From Burnet's Introduction
X. Alleged Oriental Origin of Philosophy
This method of interpretation culminated with the Neopythagorean Noumenios, from whom it passed to the Christian Apologists. It is Noumenios who asks, "What is Plato but Moses speaking Attic?"40 Clement and Eusebios give the remark a still wider application.41 At the Renaissance, this farrago was revived along with everything else, and certain ideas derived from the Praeparatio Evangelica continued for long to colour accepted views.42 Cudworth speaks of the ancient "Moschical or Mosaical philosophy" taught by Thales and Pythagoras.43 It is important to realise the true origin of this prejudice against the originality of the Greeks. It does not come from modern researches into the beliefs of ancient peoples; for these have disclosed nothing in the way of evidence for a Phoenician or Egyptian philosophy. It is a mere residuum of the Alexandrian passion for allegory.
Of course no one nowadays would rest the case for the Oriental origin of Greek philosophy on the evidence of Clement or Eusebios; the favourite argument in recent times has been the analogy of the arts. We are seeing more and more, it is said, that the Greeks derived their art from the East; and it is urged that the same will in all probability prove true of their philosophy. That is a specious argument, but not at all conclusive. It ignores the difference in the way these things are transmitted from people to people. Material civilisation and the arts may pass easily from one people to another, though they have not a common language, but philosophy can only be expressed in abstract language, and can only be transmitted by educated men, whether by means of books or oral teaching. Now we know of no Greek, in the times we are dealing with, who could read an Egyptian book or even listen to the discourse of an Egyptian priest, and we never hear till a late date of Oriental teachers who wrote or spoke in Greek. The Greek traveller in Egypt would no doubt pick up a few words of Egyptian, and it is taken for granted that the priests could make themselves understood by the Greeks.44 But they must have made use of interpreters, and it is impossible to conceive of philosophical ideas being communicated through an uneducated dragoman.45
But really it is not worth while to ask whether the communication of philosophical ideas was possible or not, till some evidence has been produced that any of these peoples had a philosophy to communicate. No such evidence has yet been discovered, and, so far as we know, the Indians were the only ancient people besides the Greeks who ever had anything that deserves the name. No one now will suggest that Greek philosophy came from India, and indeed everything points to the conclusion that Indian philosophy arose under Greek influence. The chronology of Sanskrit literature is an extremely difficult subject; but, so far as we can see, the great Indian systems are later in date than the Greek philosophies they most nearly resemble. Of course the mysticism of the Upanishads and of Buddhism was of native growth; but, though these influenced philosophy in the strict sense profoundly, they were related to it only as Hesiod and the Orphics were related to Greek scientific thought.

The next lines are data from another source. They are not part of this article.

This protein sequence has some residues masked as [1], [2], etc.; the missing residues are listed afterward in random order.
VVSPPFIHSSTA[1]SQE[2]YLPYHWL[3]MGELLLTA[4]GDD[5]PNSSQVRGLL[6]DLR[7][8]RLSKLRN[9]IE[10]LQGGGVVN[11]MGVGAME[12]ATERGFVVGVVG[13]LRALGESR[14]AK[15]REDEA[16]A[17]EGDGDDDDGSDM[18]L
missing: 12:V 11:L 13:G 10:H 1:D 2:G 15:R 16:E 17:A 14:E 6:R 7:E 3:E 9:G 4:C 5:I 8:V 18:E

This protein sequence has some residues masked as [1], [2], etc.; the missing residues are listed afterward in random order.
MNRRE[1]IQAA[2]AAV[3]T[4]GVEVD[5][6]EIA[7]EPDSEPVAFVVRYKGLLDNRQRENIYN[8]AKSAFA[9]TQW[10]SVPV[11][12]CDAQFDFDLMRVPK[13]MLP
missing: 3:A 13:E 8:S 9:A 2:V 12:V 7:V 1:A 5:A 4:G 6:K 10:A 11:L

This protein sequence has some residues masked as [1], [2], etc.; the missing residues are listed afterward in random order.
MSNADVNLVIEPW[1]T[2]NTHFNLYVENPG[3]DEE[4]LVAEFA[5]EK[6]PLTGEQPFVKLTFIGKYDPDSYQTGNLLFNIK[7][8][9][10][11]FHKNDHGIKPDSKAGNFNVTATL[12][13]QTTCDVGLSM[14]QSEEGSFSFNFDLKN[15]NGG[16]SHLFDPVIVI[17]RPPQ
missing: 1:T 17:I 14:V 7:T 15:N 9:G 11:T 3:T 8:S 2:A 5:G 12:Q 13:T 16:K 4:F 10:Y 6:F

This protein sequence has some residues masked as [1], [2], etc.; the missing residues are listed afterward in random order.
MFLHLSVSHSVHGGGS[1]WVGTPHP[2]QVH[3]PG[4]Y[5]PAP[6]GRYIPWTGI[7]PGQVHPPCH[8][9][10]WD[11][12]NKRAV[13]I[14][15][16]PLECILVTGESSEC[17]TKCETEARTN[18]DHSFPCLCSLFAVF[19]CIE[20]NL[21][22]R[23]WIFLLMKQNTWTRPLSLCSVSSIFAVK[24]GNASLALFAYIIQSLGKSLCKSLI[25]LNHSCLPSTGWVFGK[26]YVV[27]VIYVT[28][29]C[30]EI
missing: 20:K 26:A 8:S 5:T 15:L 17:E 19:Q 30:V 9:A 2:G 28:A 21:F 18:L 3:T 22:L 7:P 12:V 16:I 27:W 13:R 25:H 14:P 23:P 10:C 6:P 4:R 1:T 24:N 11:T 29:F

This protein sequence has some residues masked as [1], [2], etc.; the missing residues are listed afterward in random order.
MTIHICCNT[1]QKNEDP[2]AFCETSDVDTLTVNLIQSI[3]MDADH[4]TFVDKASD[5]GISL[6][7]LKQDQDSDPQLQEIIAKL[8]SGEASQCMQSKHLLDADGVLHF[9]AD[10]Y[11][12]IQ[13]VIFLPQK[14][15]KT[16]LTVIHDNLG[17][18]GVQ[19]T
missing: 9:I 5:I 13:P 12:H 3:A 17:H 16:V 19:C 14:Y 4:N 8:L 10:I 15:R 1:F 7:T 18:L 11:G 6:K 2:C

37. All he can say is that the worship of Dionysos and the doctrine of transmigration came from Egypt (ii. 49, 123). We shall see that both these statements are incorrect, and in any case they do not imply anything directly as to philosophy.
38. In Rep. 435 e, after saying that τὸ θυμοειδές is characteristic of the Thracians and Scythians, and τὸ φιλομαθές of the Hellenes, he refers us to Phoenicia and Egypt for τὸ φιλοχρήματον. In the Laws he says (747 b 6) that arithmetical studies are valuable only if we remove all ἀνελευθερία and φιλοχρηματία from the souls of the learners. Otherwise, we produce πανουργία instead of σοφία, as we can see that the Phoenicians, the Egyptians, and many other peoples do.
39. Arist. Met. A, 1. 981 b 23.
40. Noumenios, fr. 13 (R. P. 624) Τί γάρ ἐστι Πλάτων ἢ Μωυσῆς ἀττικίζων;
41. Clement (Strom. i. p. 8, 5, Stählin) calls Plato ὁ ἐξ Ἑβραίων φιλόσοφος.
42. Exaggerated notions of Oriental wisdom were popularised by the Encyclopédie, which accounts for their diffusion and persistence. Bailly (Lettres sur l'origine des sciences) assumed that the Orientals had received fragments of highly advanced science from a people which had disappeared, but which he identified with the inhabitants of Plato's Atlantis!
43. We learn from Strabo (xvi. p. 757) that it was Poseidonios who introduced Mochos of Sidon into the history of philosophy. He attributes the atomic theory to him. His identification with Moses, however, is a later tour de force due to Philon of Byblos, who published a translation of an ancient Phoenician history by Sanchuniathon, which was used by Porphyry and afterwards by Eusebios.
44. Herod. ii. 143 (where they boast to Hekataios of their superior antiquity); Plato, Tim. 22 b 3 (where they do the same to Solon).
45. Gomperz's "native bride," who discusses the wisdom of her people with her Greek lord (Greek Thinkers, vol. i. p. 95), does not convince me either. She would probably teach her maids the rites of strange goddesses; but she would not be likely to talk theology with her husband, and still less philosophy or science.
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